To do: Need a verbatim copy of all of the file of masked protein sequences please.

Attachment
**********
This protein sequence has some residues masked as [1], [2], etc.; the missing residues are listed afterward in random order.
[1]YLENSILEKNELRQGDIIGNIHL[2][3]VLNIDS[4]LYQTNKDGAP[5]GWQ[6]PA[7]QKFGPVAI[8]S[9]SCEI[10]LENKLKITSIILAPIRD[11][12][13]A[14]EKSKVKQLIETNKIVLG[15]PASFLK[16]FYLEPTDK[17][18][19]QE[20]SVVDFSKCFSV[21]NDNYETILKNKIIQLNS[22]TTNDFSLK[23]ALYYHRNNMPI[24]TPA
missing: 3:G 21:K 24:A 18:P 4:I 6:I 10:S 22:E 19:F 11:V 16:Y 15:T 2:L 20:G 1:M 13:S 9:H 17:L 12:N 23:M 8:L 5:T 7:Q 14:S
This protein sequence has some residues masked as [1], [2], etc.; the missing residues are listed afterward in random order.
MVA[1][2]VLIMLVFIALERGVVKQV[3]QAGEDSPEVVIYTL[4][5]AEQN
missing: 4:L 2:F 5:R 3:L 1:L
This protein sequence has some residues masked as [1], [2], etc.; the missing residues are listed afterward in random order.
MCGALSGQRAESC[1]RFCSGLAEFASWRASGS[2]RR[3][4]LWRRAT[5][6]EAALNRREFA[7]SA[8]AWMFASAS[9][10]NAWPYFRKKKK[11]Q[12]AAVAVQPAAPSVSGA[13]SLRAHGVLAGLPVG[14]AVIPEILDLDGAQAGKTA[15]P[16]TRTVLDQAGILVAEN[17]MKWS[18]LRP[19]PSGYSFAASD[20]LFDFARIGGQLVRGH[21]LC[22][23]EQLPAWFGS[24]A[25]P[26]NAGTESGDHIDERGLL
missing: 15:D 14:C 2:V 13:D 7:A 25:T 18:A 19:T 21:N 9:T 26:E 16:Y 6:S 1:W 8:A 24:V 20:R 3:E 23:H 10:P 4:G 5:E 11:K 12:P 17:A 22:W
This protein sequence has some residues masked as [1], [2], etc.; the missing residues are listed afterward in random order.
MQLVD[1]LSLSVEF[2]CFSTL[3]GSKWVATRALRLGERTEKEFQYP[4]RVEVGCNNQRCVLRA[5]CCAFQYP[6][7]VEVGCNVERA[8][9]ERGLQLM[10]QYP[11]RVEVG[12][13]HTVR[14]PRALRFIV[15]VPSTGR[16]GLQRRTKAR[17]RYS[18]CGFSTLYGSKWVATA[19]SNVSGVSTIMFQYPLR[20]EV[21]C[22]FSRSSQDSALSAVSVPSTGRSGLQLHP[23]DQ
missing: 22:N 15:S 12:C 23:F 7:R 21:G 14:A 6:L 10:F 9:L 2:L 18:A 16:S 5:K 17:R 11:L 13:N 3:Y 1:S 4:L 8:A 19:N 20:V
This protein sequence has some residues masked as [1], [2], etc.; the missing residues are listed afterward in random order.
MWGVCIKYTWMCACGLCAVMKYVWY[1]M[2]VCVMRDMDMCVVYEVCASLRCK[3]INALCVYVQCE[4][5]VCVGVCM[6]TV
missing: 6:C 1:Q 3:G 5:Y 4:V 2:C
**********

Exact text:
This protein sequence has some residues masked as [1], [2], etc.; the missing residues are listed afterward in random order.
[1]YLENSILEKNELRQGDIIGNIHL[2][3]VLNIDS[4]LYQTNKDGAP[5]GWQ[6]PA[7]QKFGPVAI[8]S[9]SCEI[10]LENKLKITSIILAPIRD[11][12][13]A[14]EKSKVKQLIETNKIVLG[15]PASFLK[16]FYLEPTDK[17][18][19]QE[20]SVVDFSKCFSV[21]NDNYETILKNKIIQLNS[22]TTNDFSLK[23]ALYYHRNNMPI[24]TPA
missing: 3:G 21:K 24:A 18:P 4:I 6:I 10:S 22:E 19:F 11:V 16:Y 15:T 2:L 20:G 1:M 13:S 9:H 17:L 12:N 23:M 8:L 5:T 7:Q 14:S
This protein sequence has some residues masked as [1], [2], etc.; the missing residues are listed afterward in random order.
MVA[1][2]VLIMLVFIALERGVVKQV[3]QAGEDSPEVVIYTL[4][5]AEQN
missing: 4:L 2:F 5:R 3:L 1:L
This protein sequence has some residues masked as [1], [2], etc.; the missing residues are listed afterward in random order.
MCGALSGQRAESC[1]RFCSGLAEFASWRASGS[2]RR[3][4]LWRRAT[5][6]EAALNRREFA[7]SA[8]AWMFASAS[9][10]NAWPYFRKKKK[11]Q[12]AAVAVQPAAPSVSGA[13]SLRAHGVLAGLPVG[14]AVIPEILDLDGAQAGKTA[15]P[16]TRTVLDQAGILVAEN[17]MKWS[18]LRP[19]PSGYSFAASD[20]LFDFARIGGQLVRGH[21]LC[22][23]EQLPAWFGS[24]A[25]P[26]NAGTESGDHIDERGLL
missing: 15:D 14:C 2:V 13:D 7:A 25:T 18:A 19:T 21:N 9:T 26:E 16:Y 6:S 1:W 8:A 24:V 20:R 3:E 23:H 10:P 4:G 5:E 11:K 12:P 17:A 22:W
This protein sequence has some residues masked as [1], [2], etc.; the missing residues are listed afterward in random order.
MQLVD[1]LSLSVEF[2]CFSTL[3]GSKWVATRALRLGERTEKEFQYP[4]RVEVGCNNQRCVLRA[5]CCAFQYP[6][7]VEVGCNVERA[8][9]ERGLQLM[10]QYP[11]RVEVG[12][13]HTVR[14]PRALRFIV[15]VPSTGR[16]GLQRRTKAR[17]RYS[18]CGFSTLYGSKWVATA[19]SNVSGVSTIMFQYPLR[20]EV[21]C[22]FSRSSQDSALSAVSVPSTGRSGLQLHP[23]DQ
missing: 22:N 15:S 12:C 23:F 7:R 21:G 14:A 6:L 10:F 9:L 2:L 18:A 16:S 5:K 17:R 11:L 13:N 3:Y 1:S 4:L 8:A 19:N 20:V
This protein sequence has some residues masked as [1], [2], etc.; the missing residues are listed afterward in random order.
MWGVCIKYTWMCACGLCAVMKYVWY[1]M[2]VCVMRDMDMCVVYEVCASLRCK[3]INALCVYVQCE[4][5]VCVGVCM[6]TV
missing: 6:C 1:Q 3:G 5:Y 4:V 2:C